Losses due to friction of pulling crosses over/thru mains are a fact of life regardless of the machine or frame and O port losses are a result of racquet design not machine design/performance.

    When I converted my Gamma 602FC from a dropweight to employing a Wise 2086 I originally mounted the gripper/tensioner at the same height as the drop weight drum to maintain 360 rot and pull angles, however at the same reference tensions, the two different mechanisms produced two extremely different string bed stiffnesses. The Wise stringbed was considerably less stiff and unplayable in my opinion. Whe I revised the mount to make the pull thru angle (virtually) zero, the stiffness of the unmodified drop weight was indistinguishable from revised Wise mount with zero pull thru angle.

    I would think that since the Wise is a stand alone device that can be installed on any crank and most drop weights, that it's design does not compensate tension for pulldown angle as the design would be for a single "point" thus the machine pulls the reference tension in a straight line only.

    The OP had just revised his machine to accept a Wise, similar to what I did years ago....... in this instance I would believe that a geometry that establishes a straight pull would suit him best this way he is not having to factor his tension up to create equivalent stringbed stiffness performance.

    In the end I was one of my own customers and decided I didn't like the feel of the stringbed..... as a the stringer I decided to revise the geometry so I wouldn't have to factor my reference tension for mine and my customers frames and experiment with each new frame presented to me to string.....

    I believe the OP is best suited with a straight pull as machines designed with some sort of pull down must be compensating for the pulldown angle otherwise the stringbed stiffness would be considerably softer....

    my $.03
     
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  15. Technatic

    Technatic Semi-Pro

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    Lof of angle talk

    I think that the only brand (Stringway) that does that sells quite well in the market, so why not?

    I agree fully that there are a lot of losses in the system of stringing a racquet. But I would like to divide them in avoidable losses and “build in” losses.
    As soon as you try to string on stiffness, so aiming at a certain SBS after finishing, every detail has influence on the result.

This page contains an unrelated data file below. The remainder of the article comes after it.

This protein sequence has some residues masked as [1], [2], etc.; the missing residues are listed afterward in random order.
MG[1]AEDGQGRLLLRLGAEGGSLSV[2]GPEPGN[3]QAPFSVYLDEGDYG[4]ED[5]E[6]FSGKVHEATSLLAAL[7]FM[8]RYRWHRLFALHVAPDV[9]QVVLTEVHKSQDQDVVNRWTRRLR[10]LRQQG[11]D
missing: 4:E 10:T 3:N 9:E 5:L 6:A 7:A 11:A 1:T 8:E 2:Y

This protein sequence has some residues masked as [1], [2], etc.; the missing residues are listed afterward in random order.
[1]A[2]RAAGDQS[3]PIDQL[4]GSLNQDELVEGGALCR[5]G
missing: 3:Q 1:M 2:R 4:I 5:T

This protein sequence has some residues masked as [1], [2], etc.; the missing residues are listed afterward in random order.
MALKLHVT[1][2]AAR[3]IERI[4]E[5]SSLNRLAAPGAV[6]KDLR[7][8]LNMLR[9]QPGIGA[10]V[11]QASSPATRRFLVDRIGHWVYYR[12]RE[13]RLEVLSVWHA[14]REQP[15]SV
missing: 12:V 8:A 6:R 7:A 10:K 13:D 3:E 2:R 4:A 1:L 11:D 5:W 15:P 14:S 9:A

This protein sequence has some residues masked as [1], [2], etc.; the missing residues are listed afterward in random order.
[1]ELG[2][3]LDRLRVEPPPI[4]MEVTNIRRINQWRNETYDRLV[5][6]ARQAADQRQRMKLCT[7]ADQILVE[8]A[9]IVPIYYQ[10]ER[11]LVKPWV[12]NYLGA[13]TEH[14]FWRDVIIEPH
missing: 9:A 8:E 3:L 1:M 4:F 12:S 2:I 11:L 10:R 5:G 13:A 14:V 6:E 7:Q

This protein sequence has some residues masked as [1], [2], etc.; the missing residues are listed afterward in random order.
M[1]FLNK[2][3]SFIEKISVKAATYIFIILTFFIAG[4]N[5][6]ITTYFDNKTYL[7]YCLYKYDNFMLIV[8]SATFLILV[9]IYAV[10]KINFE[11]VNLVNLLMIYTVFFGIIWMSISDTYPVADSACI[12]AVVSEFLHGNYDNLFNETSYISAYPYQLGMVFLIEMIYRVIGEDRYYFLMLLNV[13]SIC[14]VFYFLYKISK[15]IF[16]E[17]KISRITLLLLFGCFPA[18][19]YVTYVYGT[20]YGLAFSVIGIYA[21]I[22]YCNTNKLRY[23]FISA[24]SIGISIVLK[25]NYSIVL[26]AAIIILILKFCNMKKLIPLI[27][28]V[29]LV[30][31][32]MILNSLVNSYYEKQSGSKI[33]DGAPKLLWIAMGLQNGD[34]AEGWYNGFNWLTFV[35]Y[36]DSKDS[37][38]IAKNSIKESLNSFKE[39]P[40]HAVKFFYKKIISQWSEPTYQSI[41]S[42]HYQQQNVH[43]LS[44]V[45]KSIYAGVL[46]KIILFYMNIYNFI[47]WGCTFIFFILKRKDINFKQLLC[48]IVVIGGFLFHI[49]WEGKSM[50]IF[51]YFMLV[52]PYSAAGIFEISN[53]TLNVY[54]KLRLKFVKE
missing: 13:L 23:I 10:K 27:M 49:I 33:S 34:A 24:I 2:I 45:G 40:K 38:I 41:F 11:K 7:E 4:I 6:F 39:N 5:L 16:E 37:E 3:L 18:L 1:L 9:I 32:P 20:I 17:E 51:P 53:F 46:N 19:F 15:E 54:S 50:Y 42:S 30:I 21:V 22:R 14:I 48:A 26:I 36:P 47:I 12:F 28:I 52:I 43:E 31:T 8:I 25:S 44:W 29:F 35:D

I think that a measuring tool is a better reference than a player (apart from the pros).

    So to obtain the best possible result I think that you have to avoid every unnecessary loss.

    I do think that the experience of rich s confirms that pulling straight is certainly preferable.

    And apart from that we are advising the OP so why not tell him every detail so that he can judge by himself what to use?

    Technatic what is the Stringway Concorde System?

    Stringway offers a system that “angles” the turntable so that you can pull the centre main strings without friction while you pull all the other strings at maximum accuracy.

    [​IMG]
     
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  16. cj6666

    cj6666 New User

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    Hi guys,

    Thanks for wonderful input and discussions.

    Ideally, we want the pulled string to be in line with the tension direction, however, for off center strings, the racquet will rotate itself at an angle anyway. So it's impossible to completely avoid any friction on the grommet. And I think that's why we need a slippery grommet to transfer the tension to the string bed. (Another alternative would be to affix the racquet in 10 point fixed system and move tension head in any two dimension position, but that would probably be plain stupid.)

    Therefore, I think it is utmost important to replace the grommet when they are old and avoid any unnecessary angle so as not to wear down the grommet.

    My 2 cents.
     
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  17. verbouge

    verbouge Rookie

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    Related topic